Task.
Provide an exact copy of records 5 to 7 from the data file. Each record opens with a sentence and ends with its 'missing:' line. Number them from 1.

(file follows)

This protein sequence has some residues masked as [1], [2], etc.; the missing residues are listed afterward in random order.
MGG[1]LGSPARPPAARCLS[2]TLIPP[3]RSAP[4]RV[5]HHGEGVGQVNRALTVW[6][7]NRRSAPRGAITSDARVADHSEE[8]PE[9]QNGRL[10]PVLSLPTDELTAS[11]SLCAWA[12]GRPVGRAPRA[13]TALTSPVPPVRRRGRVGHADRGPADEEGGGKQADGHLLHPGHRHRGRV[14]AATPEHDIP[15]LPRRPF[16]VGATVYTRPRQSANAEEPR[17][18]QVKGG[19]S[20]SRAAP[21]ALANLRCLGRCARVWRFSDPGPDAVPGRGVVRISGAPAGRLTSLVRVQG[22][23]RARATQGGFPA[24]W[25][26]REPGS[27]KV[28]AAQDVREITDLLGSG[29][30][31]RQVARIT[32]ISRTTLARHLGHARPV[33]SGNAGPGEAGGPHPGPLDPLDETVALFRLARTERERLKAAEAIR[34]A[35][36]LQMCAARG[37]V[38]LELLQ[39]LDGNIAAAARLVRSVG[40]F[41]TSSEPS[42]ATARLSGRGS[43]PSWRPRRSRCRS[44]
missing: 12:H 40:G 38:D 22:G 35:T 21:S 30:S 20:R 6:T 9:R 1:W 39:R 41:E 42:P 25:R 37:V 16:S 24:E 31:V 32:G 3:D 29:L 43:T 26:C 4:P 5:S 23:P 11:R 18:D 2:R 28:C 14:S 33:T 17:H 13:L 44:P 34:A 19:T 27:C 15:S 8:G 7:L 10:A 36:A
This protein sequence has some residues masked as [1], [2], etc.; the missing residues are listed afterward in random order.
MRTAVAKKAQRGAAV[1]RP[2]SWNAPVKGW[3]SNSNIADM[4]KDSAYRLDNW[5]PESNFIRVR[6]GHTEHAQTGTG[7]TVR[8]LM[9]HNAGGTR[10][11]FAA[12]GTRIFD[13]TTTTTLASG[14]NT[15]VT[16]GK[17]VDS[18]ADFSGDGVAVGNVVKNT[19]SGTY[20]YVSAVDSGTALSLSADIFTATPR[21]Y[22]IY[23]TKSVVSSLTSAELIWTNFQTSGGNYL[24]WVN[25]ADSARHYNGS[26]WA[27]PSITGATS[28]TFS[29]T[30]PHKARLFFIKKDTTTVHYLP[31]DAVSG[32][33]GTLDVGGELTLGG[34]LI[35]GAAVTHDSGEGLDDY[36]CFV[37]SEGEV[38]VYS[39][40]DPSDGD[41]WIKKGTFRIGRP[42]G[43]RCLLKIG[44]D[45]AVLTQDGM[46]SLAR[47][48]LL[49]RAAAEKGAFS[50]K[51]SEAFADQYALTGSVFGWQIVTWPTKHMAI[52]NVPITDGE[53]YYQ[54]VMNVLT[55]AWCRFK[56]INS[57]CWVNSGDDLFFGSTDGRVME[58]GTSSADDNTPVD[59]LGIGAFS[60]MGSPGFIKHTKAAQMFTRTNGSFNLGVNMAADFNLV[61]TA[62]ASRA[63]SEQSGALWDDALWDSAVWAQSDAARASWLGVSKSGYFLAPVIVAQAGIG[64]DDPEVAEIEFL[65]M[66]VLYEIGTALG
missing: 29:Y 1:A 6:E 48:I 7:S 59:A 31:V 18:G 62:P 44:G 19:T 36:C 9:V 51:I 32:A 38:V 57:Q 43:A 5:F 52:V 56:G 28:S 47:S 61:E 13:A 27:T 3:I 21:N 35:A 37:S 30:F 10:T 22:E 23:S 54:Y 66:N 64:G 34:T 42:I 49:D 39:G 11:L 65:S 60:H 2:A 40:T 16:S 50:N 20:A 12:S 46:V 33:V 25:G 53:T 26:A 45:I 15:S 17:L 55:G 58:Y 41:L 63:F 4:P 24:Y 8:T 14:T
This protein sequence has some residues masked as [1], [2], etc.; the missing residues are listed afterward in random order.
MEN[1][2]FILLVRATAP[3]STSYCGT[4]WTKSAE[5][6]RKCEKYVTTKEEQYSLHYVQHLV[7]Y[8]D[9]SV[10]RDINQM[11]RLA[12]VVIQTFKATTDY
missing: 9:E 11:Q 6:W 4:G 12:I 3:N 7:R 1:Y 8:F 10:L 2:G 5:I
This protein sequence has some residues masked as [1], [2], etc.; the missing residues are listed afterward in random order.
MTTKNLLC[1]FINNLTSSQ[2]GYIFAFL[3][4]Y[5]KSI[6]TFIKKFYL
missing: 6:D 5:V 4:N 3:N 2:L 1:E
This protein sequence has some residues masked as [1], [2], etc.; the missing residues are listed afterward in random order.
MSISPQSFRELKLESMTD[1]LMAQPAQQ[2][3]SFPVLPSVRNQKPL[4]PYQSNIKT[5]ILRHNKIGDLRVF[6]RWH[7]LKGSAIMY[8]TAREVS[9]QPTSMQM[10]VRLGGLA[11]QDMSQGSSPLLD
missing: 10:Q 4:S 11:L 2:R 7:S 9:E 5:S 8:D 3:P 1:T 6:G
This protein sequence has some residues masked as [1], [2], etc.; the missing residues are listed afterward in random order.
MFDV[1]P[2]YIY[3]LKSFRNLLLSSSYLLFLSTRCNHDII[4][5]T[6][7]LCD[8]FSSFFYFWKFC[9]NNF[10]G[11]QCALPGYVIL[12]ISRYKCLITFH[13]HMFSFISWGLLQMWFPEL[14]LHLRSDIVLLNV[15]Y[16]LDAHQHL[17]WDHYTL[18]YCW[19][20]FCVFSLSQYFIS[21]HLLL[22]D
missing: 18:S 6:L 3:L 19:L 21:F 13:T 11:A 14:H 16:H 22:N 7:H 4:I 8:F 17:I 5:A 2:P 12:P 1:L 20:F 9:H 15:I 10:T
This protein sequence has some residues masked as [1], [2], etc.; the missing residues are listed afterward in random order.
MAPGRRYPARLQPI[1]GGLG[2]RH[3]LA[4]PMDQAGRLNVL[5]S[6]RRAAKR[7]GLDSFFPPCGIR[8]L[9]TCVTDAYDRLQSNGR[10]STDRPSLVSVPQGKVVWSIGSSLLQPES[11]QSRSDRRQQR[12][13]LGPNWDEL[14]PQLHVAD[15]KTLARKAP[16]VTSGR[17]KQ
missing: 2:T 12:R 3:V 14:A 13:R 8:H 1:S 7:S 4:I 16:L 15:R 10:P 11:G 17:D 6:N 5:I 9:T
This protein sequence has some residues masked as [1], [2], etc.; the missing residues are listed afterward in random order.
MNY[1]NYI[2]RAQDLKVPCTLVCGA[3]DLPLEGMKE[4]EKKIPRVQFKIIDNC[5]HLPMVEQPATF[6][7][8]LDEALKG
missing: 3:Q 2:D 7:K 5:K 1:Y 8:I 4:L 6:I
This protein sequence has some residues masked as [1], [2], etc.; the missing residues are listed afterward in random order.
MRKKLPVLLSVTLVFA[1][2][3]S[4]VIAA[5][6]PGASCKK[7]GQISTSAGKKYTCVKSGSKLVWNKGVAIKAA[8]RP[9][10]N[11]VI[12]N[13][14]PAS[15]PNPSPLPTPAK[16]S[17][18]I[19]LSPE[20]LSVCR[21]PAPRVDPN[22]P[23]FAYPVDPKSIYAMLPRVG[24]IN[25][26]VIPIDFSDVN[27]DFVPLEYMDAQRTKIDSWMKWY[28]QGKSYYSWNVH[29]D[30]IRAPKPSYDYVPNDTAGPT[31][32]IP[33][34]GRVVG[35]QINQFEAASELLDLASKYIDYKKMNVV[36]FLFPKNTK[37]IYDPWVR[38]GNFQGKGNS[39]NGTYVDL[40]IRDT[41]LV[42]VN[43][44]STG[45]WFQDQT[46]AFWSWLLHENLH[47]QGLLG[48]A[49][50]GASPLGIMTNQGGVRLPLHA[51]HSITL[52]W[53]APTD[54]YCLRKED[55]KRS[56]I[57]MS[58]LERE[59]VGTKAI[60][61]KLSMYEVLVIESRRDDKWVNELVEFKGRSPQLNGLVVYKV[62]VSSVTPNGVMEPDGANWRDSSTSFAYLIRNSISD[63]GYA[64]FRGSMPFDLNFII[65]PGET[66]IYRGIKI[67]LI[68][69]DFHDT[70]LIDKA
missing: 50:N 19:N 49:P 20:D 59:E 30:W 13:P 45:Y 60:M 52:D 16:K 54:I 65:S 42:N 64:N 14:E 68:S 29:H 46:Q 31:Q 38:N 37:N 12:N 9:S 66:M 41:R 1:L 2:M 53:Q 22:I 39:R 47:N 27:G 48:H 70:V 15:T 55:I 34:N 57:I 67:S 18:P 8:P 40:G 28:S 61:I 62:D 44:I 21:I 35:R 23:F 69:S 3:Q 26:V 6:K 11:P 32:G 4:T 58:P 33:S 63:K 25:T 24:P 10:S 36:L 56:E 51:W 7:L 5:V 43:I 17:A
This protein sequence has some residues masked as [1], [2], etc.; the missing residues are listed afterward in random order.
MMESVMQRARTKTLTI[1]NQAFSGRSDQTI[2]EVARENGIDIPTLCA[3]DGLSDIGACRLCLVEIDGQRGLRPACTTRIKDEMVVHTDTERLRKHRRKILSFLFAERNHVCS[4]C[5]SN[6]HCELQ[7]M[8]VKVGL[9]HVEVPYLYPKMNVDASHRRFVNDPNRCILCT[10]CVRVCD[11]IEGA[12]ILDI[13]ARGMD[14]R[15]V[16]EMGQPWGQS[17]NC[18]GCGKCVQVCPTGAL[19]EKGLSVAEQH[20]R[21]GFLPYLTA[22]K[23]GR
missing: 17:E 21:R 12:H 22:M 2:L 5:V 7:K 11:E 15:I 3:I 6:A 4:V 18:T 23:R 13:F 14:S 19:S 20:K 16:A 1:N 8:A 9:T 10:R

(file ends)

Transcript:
This protein sequence has some residues masked as [1], [2], etc.; the missing residues are listed afterward in random order.
MSISPQSFRELKLESMTD[1]LMAQPAQQ[2][3]SFPVLPSVRNQKPL[4]PYQSNIKT[5]ILRHNKIGDLRVF[6]RWH[7]LKGSAIMY[8]TAREVS[9]QPTSMQM[10]VRLGGLA[11]QDMSQGSSPLLD
missing: 10:Q 4:S 11:L 2:R 7:S 9:E 5:S 8:D 3:P 1:T 6:G
This protein sequence has some residues masked as [1], [2], etc.; the missing residues are listed afterward in random order.
MFDV[1]P[2]YIY[3]LKSFRNLLLSSSYLLFLSTRCNHDII[4][5]T[6][7]LCD[8]FSSFFYFWKFC[9]NNF[10]G[11]QCALPGYVIL[12]ISRYKCLITFH[13]HMFSFISWGLLQMWFPEL[14]LHLRSDIVLLNV[15]Y[16]LDAHQHL[17]WDHYTL[18]YCW[19][20]FCVFSLSQYFIS[21]HLLL[22]D
missing: 18:S 6:L 3:L 19:L 21:F 13:T 11:A 14:H 16:H 22:N 7:H 4:I 8:F 17:I 5:A 2:P 12:P 1:L 20:F 9:H 15:I 10:T
This protein sequence has some residues masked as [1], [2], etc.; the missing residues are listed afterward in random order.
MAPGRRYPARLQPI[1]GGLG[2]RH[3]LA[4]PMDQAGRLNVL[5]S[6]RRAAKR[7]GLDSFFPPCGIR[8]L[9]TCVTDAYDRLQSNGR[10]STDRPSLVSVPQGKVVWSIGSSLLQPES[11]QSRSDRRQQR[12][13]LGPNWDEL[14]PQLHVAD[15]KTLARKAP[16]VTSGR[17]KQ
missing: 2:T 12:R 3:V 14:A 13:R 8:H 1:S 7:S 4:I 16:L 15:R 10:P 11:G 17:D 6:N 5:I 9:T